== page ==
Adventures in Kittysitting
March 20, 2006 6:50 AM   Subscribe

I've offered to take care of a friend's cat for a week; a previous meeting between her cat and mine was a staring contest with occasional hissing. What can I do to make this week go smoothly?

I know the conventional wisdom about introducing a new cat into a house (confining it to one room for awhile, etc.), but my apartment isn't particularly conducive to that. Both cats are about 8-10 months old; mine is an 11lb. neutered male, hers a 6lb., recently-spayed female. I took him to her place for a brief meeting last week, which wound up with him sitting inside his carrier or under the bed hissing at her when she came near. He lived in a shelter for about 2 months, so he has been exposed to other animals before, and seemed to get along with them.

I understand the hissing is pretty normal, and I don't think the two of them will actually fight (I work from home, so I'll be around to break up any scuffles anyway), but I was hoping the AskMe crowd might have some insight into making this week as pleasant as possible for both kitties. Thanks.
posted by uncleozzy to Pets & Animals (7 answers total)
They're not going to become friends in just a week. You could try Feliway to calm them down, you could try keeping them in separate rooms (although that won't work too well in your apartment), you could just dump them together and keep a squirt gun handy. But seriously? If your friend lives close by, leave the cat at her place, ask for a spare key and visit once a day to clean the litter box and feed and pet the kitty. All of the animals will be much happier.
posted by Faint of Butt at 7:02 AM on March 20, 2006

I believe the usual advice is just to let them meet with the new cat confined to a carrier for a while. That way they can see and smell each other without contact. There will be hissing and skulking around and evil-eyeballing of each other for several days at a minimum. Suggest you set up an extra food and water bowl for the second cat, not near the first cat's food. (She's eating my food! NOOOO!) Also a second litter box if possible.

Does the other cat have to come over? It would be easier from a cat point of view for you to just feed and water the other cat in her own home.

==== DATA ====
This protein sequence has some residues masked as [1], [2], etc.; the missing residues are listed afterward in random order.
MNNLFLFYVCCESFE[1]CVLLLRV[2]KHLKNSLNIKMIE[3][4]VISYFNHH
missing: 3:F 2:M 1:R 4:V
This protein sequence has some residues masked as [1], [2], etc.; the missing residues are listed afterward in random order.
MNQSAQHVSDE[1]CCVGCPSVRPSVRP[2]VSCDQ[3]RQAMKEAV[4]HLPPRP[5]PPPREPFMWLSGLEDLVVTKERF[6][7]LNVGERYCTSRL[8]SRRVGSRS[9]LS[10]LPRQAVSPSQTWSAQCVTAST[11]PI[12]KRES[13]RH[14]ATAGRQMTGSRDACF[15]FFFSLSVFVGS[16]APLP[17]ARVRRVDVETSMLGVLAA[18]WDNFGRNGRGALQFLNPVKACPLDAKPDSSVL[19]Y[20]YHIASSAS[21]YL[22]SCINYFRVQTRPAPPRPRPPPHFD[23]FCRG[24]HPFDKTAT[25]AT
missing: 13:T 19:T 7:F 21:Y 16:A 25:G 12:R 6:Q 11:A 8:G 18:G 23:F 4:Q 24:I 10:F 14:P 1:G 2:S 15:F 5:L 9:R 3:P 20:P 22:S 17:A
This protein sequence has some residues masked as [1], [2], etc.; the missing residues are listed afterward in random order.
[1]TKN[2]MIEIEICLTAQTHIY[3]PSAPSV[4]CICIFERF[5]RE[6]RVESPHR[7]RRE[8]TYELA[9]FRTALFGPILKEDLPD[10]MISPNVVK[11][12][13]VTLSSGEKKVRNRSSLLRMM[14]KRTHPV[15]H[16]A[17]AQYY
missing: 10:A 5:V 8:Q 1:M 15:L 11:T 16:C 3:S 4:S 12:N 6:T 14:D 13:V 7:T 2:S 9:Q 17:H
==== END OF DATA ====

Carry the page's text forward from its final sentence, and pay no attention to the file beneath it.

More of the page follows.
posted by jellicle at 7:05 AM on March 20, 2006

Response by poster: I figured "leave her at home and check on her" would be the verdict (and probably should have mentioned it above; it's definitely an option). I just felt a little bad leaving her alone all week, but you guys are probably right: from a cat-stress view, it'd probably be best.
posted by uncleozzy at 7:18 AM on March 20, 2006

For a week a cat won't mind being mostly by him or herself. You can arrange to be in the house for a while when you go by (bring a movie, or a book to read, or some work) if you're worried about the cat being isolated, but chances are the cat will say hi, eat and ignore you the rest of the time you're there unless she is a really social animal. If you'd really like to have them at your place, consider the bathroom as a location for one of the cats (the new one, preferably) and if that's where your cat's litter box is, you can move it to just outside the door and get a new box for visitor kitty.
posted by jessamyn at 7:28 AM on March 20, 2006

one word: CATNIP
posted by Gungho at 7:57 AM on March 20, 2006

I've had some success with butter on each other's noses. On the other hand, if it does work you have two greasy cats to deal with.
posted by tkolar at 9:45 AM on March 20, 2006

My cats do just fine with a cat-sitter dropping by one hour/day; I'd second Jessamyn's suggestion. If anything, moving the cat to your place will cause it considerably more angst.
posted by thomas j wise at 12:13 PM on March 20, 2006

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